Several BYU Information Technology students, under the direction of Associate Professor Derek Hansen, recently wrote test scripts for software used for mission finances and administration.
“They roll out a new version of the software regularly,” Hansen explained. “Each new version needs to be checked for code-breaks. Students helped by writing test scripts to simulate using the software to make sure everything works properly.”
Four students worked for almost two years writing scripts which run as part of the automated testing process. The problems, if they show up, can then be debugged. Several such problems were identified by the students.
“It was a great experience for the students, who were able to develop new skills and interact with professionals in a real world work experience. It was like a short internship, but with an important emphasis on
An article in the Mormon Newsroom recently noted changes in missionary work as digital media becomes more common throughout the world.
After going through a pilot program of 30 missions and 6500 missionaries – primarily in the US and Japan – the mobile device program will be expanded to 162 missions (and 35,000 missionaries by the end of 2015) all using iPad minis, cell phones, and online chat in their work.
The article highlights a video by Elder David F. Evans and an announcement about missionary technology from the First Presidency and Quorum of Twelve Apostles.
For the past few years, it seems job applicants have been lining up around the block to fill vacant positions.
While this may have allowed for an overall static human resources budget, recent studies have shown that hidden costs of turnover equal a substantial percentage of a new hire’s wages. While sometimes hard to measure, these costs include recruitment, training, building trust, and loss of productivity.
Recruitment and training of Church service missionaries (CSMs) are provided by fulltime Church employees, and lost productivity hurts the entire organization. Multiply that in a program that depends on personnel that work in six, twelve, and eighteen month increments, and the problem becomes significant.
Sister Brenda Frandsen, LDSTechCSM in Mesa, Arizona, has been able to help resolve that issue. Sister Frandsen and her husband have served three full time missions: as office missionaries in the Taiwan Kaohsiung Mission from 2008 -2009; as public affairs missionaries in Taiwan from 2010-2011; and as media missionaries in Hong Kong from 2012-2013.
During her Hong Kong mission, Sister Frandsen implemented SharePoint throughout the area and developed a high level of skill while also building trust with her peers. As the time for the Frandsens to depart Hong Kong neared, the concern grew as to how to fill the space Sister Frandsen would leave behind. It would not be a simple matter because of her unique programming and language skills.
The solution was found in technology. Sister Frandsen continues her media mission and support of the SharePoint software as an LDSTechCSM from her home in Mesa, Arizona. She meets with her peers by WebEx on a weekly basis and remotely accesses individual computers when necessary to troubleshoot, help, and support those still in the mission field.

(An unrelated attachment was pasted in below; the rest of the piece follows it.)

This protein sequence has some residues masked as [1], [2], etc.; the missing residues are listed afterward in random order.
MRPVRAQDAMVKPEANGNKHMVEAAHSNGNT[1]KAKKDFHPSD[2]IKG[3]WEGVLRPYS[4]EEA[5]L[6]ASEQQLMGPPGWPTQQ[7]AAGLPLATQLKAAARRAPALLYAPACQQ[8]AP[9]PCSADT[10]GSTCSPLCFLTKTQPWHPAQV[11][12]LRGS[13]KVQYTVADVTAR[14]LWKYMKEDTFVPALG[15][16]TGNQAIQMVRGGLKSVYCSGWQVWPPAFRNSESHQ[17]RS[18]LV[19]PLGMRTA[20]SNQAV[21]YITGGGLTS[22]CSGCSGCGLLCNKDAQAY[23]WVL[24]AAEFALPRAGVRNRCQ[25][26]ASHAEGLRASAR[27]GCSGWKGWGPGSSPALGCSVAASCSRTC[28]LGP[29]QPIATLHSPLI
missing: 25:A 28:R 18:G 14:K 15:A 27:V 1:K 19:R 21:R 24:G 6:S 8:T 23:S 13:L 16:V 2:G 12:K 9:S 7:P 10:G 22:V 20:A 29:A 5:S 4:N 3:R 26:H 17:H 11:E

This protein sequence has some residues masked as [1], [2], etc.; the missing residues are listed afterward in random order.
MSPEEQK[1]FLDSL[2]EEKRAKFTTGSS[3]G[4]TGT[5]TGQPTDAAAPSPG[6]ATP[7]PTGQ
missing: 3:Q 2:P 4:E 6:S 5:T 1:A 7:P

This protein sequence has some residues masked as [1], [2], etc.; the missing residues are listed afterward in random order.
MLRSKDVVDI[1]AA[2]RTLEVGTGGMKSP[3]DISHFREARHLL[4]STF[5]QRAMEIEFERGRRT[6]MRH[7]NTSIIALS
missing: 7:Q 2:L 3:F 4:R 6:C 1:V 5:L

LDSTech missions offer an opportunity for highly skilled full time missionaries to continue their work even after they return home. If you are a mission leader and have lost a highly skilled missionary but would like to retain their expertise through an LDSTech Church Service Mission, contact Elder Allen Bottorff or Sister Cheryl Bottorff at (801) 842- 4771, or email them at
Many members dream of someday serving a full-time mission after they retire. Many members don't know, however, that there is a new opportunity to serve as full-time technology missionaries. We currently have these opportunities for Spanish-speakers.
Area technology specialists (ATS) are needed in various locations around the world, but especially in the Dominican Republic and Guatemala. These Spanish-speaking ATS missionaries will be providing training and technical support to stake technology specialists (STS) in the areas. Applicants need to be fluent in both Spanish and English.
Husbands and wives can serve together as area technology specialists, or one spouse can serve as an ATS and the other can have another assignment based in the same location and/or area office.
ATS assignments may include supporting area leadership, facilities management groups, or missions with help for their technology needs. ATSs serve under the direction of the Area ICS (Information and Communication Services) Manager.
Required experience is not excessively technical but does include "skills with computers, printers, copiers, scanners, wired and wireless networks, the Internet, and audiovisual equipment" as the stated on the opportunities website (http://tech.lds.org/mission).
If you or someone you know has interest in this missionary service, please contact our ATS coordinators, Elder Gary and Sister Marilyn Peterson at
, or at (801) 240-6226. For more information about open positions, go to http://tech.lds.org/mission.
LDSTech announces the 2014 Gospel App & Game Development Contest, held as part of the 2014 LDSTech Conference.
The Contest begins immediately. Everyone is invited to develop a gospel-centered iOS, Android, or Windows game or app that will help flood the marketplace with quality entertainment alternatives for our families.
Harness your creative and programming skills to create something worthy. Pass this along to your family, friends, and neighbors to get them involved. Visit Gospel App & Game Development Contest for rules, starter ideas, and more information.
Final submissions are due October 10, 2014 – a week before final judging at the LDSTech Conference. Get started now!